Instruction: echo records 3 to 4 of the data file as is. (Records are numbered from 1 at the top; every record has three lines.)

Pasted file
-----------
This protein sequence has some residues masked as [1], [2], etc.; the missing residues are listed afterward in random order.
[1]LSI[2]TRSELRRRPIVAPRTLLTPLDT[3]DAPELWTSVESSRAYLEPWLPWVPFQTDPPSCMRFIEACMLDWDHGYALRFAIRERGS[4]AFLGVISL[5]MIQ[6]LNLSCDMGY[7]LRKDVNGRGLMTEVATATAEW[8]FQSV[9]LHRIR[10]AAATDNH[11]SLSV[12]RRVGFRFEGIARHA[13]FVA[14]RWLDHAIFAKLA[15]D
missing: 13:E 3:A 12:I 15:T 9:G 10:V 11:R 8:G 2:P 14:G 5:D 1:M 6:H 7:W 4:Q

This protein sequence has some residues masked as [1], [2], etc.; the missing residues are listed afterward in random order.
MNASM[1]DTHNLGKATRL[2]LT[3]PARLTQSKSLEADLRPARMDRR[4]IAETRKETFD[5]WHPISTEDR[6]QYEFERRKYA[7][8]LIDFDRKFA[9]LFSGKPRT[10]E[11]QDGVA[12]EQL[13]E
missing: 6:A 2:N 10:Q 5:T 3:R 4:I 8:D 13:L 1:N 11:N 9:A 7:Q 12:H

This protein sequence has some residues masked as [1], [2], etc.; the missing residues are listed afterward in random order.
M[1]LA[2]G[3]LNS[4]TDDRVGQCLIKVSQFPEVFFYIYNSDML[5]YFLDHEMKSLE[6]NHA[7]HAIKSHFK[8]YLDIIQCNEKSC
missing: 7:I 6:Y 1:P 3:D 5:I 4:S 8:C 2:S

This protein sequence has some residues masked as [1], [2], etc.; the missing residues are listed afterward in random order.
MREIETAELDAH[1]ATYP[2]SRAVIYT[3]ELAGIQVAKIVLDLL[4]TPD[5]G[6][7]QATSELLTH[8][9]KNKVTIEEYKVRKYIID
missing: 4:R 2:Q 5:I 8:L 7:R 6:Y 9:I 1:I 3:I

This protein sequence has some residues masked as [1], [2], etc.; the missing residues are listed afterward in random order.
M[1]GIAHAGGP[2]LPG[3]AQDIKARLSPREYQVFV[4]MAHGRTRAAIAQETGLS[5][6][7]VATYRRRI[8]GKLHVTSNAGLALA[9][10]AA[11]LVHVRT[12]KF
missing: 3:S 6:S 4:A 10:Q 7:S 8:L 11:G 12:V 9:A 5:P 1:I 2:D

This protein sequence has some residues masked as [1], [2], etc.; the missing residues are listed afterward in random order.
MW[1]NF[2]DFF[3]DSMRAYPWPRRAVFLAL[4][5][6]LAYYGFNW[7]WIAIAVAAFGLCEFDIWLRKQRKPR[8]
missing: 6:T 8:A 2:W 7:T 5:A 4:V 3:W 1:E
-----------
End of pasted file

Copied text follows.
This protein sequence has some residues masked as [1], [2], etc.; the missing residues are listed afterward in random order.
M[1]LA[2]G[3]LNS[4]TDDRVGQCLIKVSQFPEVFFYIYNSDML[5]YFLDHEMKSLE[6]NHA[7]HAIKSHFK[8]YLDIIQCNEKSC
missing: 7:I 6:Y 1:P 3:D 5:I 4:S 8:C 2:S

This protein sequence has some residues masked as [1], [2], etc.; the missing residues are listed afterward in random order.
MREIETAELDAH[1]ATYP[2]SRAVIYT[3]ELAGIQVAKIVLDLL[4]TPD[5]G[6][7]QATSELLTH[8][9]KNKVTIEEYKVRKYIID
missing: 4:R 2:Q 5:I 8:L 7:R 6:Y 9:I 1:I 3:I